Ballet Etiquette – Center Barre Hand Placement

Are you playing hand tango every time you stand at center barre? It can be annoying when you’re trying to work and someone else’s hand has a death grip on the barre space that’s logically yours. Here’s a tip to improve your hand switcheroo and maybe teach your barre mates some hand placement etiquette.


Depending on the size of the barre will determine how many people can share the space. Ideally you should be able to fully extend your leg forward and back without touching your neighbor. If you’re in a crowded class you may have to compromise some space.

  • Place your left hand on the barre. This will automatically arrange one side of the barre facing one direction with the other in the opposite. 
  • Now make sure that you’re staggered. The person in front should place their hand closest to the end of the barre. This will allow freedom to slide you hand along the barre during a combination. Allow 5-8 inches between your hand and your neighbors that’s face in opposition. 

Demi Détourné 

Now for the switcheroo!

  • After completing a combination on the first side, rise to sous-sus.
  • As you turn into the barre both arms find first position. Continue your rotation to face the second side. 
  • Now you should automatically be in the correct position. Once again, the person in front should have their hand closest to the end. 

In my experience set-up is key. If your at a center barre and notice people aren’t setting up correctly, be an example. Prior to class beginning, ask your barre mates to shift to fulfill proper placement. After the first combination you’ll be happy you did and hopefully they will be too.

Happy Dancing!

Ballet Etiquette – When to Drink Water During Ballet Class

Yes, it’s true. There is an etiquette when it comes to drinking water! Some school are strict about their water policies, while others are not. Even if a school is not specific, there are those unspoken rules that exist. In this article you’ll learn when it is appropriate to drink water, when it is not, and other general thirsty dancer tips.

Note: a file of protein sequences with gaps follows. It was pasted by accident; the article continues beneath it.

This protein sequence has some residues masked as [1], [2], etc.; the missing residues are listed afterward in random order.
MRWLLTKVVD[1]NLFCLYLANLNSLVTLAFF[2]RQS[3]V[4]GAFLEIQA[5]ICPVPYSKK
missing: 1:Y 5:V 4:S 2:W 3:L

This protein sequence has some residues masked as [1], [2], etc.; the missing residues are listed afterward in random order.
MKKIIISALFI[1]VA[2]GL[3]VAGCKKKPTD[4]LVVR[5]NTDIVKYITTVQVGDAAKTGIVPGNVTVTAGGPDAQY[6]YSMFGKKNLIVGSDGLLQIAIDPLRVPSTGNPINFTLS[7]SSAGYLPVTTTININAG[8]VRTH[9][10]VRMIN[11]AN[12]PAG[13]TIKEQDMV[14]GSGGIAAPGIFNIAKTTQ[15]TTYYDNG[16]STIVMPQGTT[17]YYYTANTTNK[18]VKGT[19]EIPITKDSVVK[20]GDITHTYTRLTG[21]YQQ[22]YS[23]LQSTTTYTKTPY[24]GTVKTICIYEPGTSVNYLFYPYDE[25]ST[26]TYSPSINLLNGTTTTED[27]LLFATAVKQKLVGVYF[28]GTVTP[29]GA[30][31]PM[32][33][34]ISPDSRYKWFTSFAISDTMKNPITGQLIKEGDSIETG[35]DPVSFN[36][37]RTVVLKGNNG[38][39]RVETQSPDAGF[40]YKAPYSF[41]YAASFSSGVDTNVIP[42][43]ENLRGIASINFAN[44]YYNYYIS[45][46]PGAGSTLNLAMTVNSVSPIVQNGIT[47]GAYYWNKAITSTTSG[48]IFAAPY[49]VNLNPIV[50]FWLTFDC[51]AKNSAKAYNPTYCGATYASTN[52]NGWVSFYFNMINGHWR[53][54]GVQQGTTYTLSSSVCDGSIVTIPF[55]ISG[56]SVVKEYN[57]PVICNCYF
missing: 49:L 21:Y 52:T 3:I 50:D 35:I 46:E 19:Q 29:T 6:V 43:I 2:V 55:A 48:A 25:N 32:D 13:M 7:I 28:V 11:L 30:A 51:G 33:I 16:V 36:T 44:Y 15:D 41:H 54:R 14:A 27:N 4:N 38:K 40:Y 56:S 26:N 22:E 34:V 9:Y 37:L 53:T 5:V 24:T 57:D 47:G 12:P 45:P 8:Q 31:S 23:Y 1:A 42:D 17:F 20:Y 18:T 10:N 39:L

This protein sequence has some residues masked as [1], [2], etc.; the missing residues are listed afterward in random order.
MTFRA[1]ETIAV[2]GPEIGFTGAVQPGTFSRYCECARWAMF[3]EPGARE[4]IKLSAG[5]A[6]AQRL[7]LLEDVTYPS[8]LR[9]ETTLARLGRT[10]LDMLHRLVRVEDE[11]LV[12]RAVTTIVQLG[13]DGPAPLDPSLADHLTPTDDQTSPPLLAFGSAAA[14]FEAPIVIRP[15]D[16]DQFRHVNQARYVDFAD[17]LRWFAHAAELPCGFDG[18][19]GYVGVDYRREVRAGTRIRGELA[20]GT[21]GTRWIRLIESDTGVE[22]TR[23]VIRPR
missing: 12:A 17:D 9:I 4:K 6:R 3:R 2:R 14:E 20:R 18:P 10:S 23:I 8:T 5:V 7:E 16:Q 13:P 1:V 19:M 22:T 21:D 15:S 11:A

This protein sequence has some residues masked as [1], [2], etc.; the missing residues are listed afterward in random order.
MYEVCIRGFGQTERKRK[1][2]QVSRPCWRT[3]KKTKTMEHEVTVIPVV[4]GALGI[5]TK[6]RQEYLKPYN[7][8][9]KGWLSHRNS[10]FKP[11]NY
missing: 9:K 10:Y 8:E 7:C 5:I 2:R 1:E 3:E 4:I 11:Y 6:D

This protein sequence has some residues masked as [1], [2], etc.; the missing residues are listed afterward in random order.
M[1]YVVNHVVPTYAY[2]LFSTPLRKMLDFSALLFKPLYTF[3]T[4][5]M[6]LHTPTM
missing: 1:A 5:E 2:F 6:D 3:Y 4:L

Be Prepared…Bring A Water Bottle!

Asking your teacher to leave class for a drink of water is disruptive. If you can’t make it through class without drinking water, it’s imperative that you bring your own water bottle. Always write your name on it, and keep it close but out of the dancing space.

Check out my suggestion on the best water bottle by CLICKING HERE!

To Drink, Or Not To Drink At Barre?

There a few schools of thought about this one. Some teachers are okay with students taking a quick swig of water between combinations, while others prefer for student to wait until barre is complete. If you’re unsure what’s acceptable, my best suggestion is ask the teacher prior to class if there is a preference or a rule. Otherwise you can take a quick drink, but know the combination, and be ready to start before the music begins.

While I Wait, Can I Have A Water Break?

As class progresses and you begin to move across the floor, most schools and teachers do allow students to rehydrate, especially during warm summer months. However, you still must know the combination and be ready to dance with your group.

Room Temperature H2O + And Small Sips = Happy Dancers!

For all athletes it’s important to drink room temperature water when performing. Cold water might feel refreshing, but it uses more energy and can make you feel tired. This is because your body has to work harder to warm the water up to your body temperature. Also, small sips are better than large gulps… Nothing is worse than petite allegro with water sloshing around in your stomach!

Good Luck and Happy Dancing!

Ballet Hands

Ballet hands should appear as an extension of the arms: relaxed, fluid, and elongated.

Here are steps to achieve the perfect ballet hand position:

  1. Shake out your hands and rest them at your sides.
  2. Get into ballet form by bringing the arms to bras bas. (see the Ballet For Me And You Gallery for assistance)
  3. Naturally, your thumb will fall into the place, relaxed and inline with the index finger.
  4. Now lift the index and little finger slightly higher than the middle two fingers.
Voila! A beautiful ballet hand!
Still need more assistance? Try placing a chopstick, pen, or pencil under the index and little finger. This will help you feel the placement with ease.
Dancers Beware! Over-thinking and tension can make your hands look like a Ballet Frankenstein.  Avoid: stressing the fingers, breaking at the wrist, pressing your fingers together, and “hitchhiking” your thumb.

Buy This For Ballet Class, Not That!